February 23, 2024
Flight attendants do not receive hourly wages until the plane's doors close. here's why


American Airlines flight attendants, represented by the Association of Professional Flight Attendants (APFA), picketed outside Ronald Reagan National Airport in Arlington, Virginia, last August.

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American Airlines flight attendants, represented by the Association of Professional Flight Attendants (APFA), picketed outside Ronald Reagan National Airport in Arlington, Virginia, last August.

Kevin Dietsch/Getty Images

If air travel seems unusually burdensome to you these days, you have your back.

Flight attendants are frustrated with full flights and short staffing. He says managing passenger safety and the onboard experience is more stressful than ever. Now, flight attendants are hoping airlines make a big change in the way they pay them.

Even frequent travelers may not realize that on most airlines, flight attendants are not taking paid time off until you hear the words “plane doors now closed.” Are done.”

It’s a long-standing practice that flight attendants want change.

On Tuesday, with contract negotiations underway at several airlines, flight attendants will hold pickets at dozens of airports across the U.S. to bring attention to that demand and others.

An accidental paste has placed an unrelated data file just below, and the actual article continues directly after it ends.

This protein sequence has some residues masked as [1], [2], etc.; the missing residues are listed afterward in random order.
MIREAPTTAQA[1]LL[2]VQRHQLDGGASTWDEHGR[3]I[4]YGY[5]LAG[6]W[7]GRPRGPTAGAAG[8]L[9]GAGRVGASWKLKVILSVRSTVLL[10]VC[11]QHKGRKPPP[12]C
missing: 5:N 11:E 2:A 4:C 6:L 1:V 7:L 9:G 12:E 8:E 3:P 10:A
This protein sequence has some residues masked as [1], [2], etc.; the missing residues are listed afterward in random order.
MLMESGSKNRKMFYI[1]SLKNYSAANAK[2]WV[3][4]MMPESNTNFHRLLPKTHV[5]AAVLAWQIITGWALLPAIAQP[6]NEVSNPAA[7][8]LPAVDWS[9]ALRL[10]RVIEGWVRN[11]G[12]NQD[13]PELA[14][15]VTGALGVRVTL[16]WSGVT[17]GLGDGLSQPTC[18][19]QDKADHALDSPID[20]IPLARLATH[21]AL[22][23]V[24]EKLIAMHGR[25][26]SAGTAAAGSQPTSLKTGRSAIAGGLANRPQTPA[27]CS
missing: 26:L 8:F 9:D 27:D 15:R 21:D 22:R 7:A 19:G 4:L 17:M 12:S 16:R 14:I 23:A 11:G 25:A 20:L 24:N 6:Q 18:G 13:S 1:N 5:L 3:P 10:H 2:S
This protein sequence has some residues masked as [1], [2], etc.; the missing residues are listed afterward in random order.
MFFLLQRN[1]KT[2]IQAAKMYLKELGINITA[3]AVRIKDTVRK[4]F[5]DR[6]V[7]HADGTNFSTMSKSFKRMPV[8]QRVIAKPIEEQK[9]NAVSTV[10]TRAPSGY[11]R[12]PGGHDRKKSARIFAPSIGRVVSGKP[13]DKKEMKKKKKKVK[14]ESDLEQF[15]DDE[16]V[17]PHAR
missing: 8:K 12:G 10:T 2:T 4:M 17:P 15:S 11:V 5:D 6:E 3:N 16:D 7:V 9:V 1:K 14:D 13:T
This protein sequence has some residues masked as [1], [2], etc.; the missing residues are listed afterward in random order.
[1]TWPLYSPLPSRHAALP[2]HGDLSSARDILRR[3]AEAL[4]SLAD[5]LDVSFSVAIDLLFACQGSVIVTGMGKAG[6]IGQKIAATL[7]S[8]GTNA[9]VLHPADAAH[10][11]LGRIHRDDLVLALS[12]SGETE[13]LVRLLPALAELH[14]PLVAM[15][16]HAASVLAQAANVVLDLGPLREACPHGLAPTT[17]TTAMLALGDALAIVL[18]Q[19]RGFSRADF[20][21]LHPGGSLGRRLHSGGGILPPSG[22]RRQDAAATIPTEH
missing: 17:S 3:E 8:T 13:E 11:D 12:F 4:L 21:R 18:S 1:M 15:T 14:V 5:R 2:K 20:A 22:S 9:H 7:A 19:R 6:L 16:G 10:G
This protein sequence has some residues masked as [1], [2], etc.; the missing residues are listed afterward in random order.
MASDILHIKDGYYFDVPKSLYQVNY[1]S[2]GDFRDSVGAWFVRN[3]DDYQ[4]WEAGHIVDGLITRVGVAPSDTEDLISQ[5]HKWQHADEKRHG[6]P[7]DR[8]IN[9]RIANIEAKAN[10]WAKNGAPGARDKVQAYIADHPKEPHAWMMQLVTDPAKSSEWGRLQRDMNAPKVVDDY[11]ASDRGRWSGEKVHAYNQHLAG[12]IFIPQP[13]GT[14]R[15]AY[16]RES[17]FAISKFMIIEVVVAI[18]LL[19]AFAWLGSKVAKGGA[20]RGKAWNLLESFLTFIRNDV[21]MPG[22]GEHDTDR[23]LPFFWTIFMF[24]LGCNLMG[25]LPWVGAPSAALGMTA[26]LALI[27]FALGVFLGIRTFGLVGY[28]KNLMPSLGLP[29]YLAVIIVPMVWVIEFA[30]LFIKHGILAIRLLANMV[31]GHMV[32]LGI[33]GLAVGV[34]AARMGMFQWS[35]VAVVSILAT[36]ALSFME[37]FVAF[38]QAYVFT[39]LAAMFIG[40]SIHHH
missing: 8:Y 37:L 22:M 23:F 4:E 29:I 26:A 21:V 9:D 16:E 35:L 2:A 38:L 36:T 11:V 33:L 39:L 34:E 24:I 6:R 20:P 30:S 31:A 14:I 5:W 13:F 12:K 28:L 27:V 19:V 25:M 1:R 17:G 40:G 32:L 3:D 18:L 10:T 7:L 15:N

It’s not as easy to punch in and punch out

“We have a lot of time off in unpaid days,” says Julie Hedrick, an American Airlines flight attendant and president of the flight attendant union Association of Professional Flight Attendants.

How American unions took off

That unpaid time – which can be five or six hours a day – includes all the hours flight attendants spend in airports, waiting for their next flight, as well as getting people and their bags onto the plane and into their proper places. But all time taken for delivery is also included. Places.

“This is our most chaotic and hardest time of the day, and we may be doing four to five boardings per day,” Hedrick says.

Airlines say time spent on the ground is compensated

Airlines argue that hours spent on the ground are actually compensated. In a statement on its website, Alaska Airlines says, “Contrary to union narratives, we pay flight attendants for boarding time through a payment mechanism that was negotiated with the union in previous contract cycles. “

Sarah Nelson, president of the Association of Flight Attendants, the union that represents flight attendants at Alaska, United and several other airlines, says the “pay mechanism” is a guaranteed minimum wage.

Why are auto workers demanding 46% salary hike?

A very common formula, says Nelson, is a guarantee of one hour of paid flight time for every two hours on duty.

A simple example: If a flight attendant arrives at the airport early in the morning for her first flight and ends her day 12 hours later, she is guaranteed six hours of pay, even if she is in the air for six hours. Don’t be.

“He doesn’t fly anymore because of changes in his flight patterns,” says Nelson.

Not only are flights often sold out, but planes are also designed to fill more seats. The number of uncontrolled passengers is increasing. Since September 11, 2001, flight attendants have served as the last line of defense in aviation security.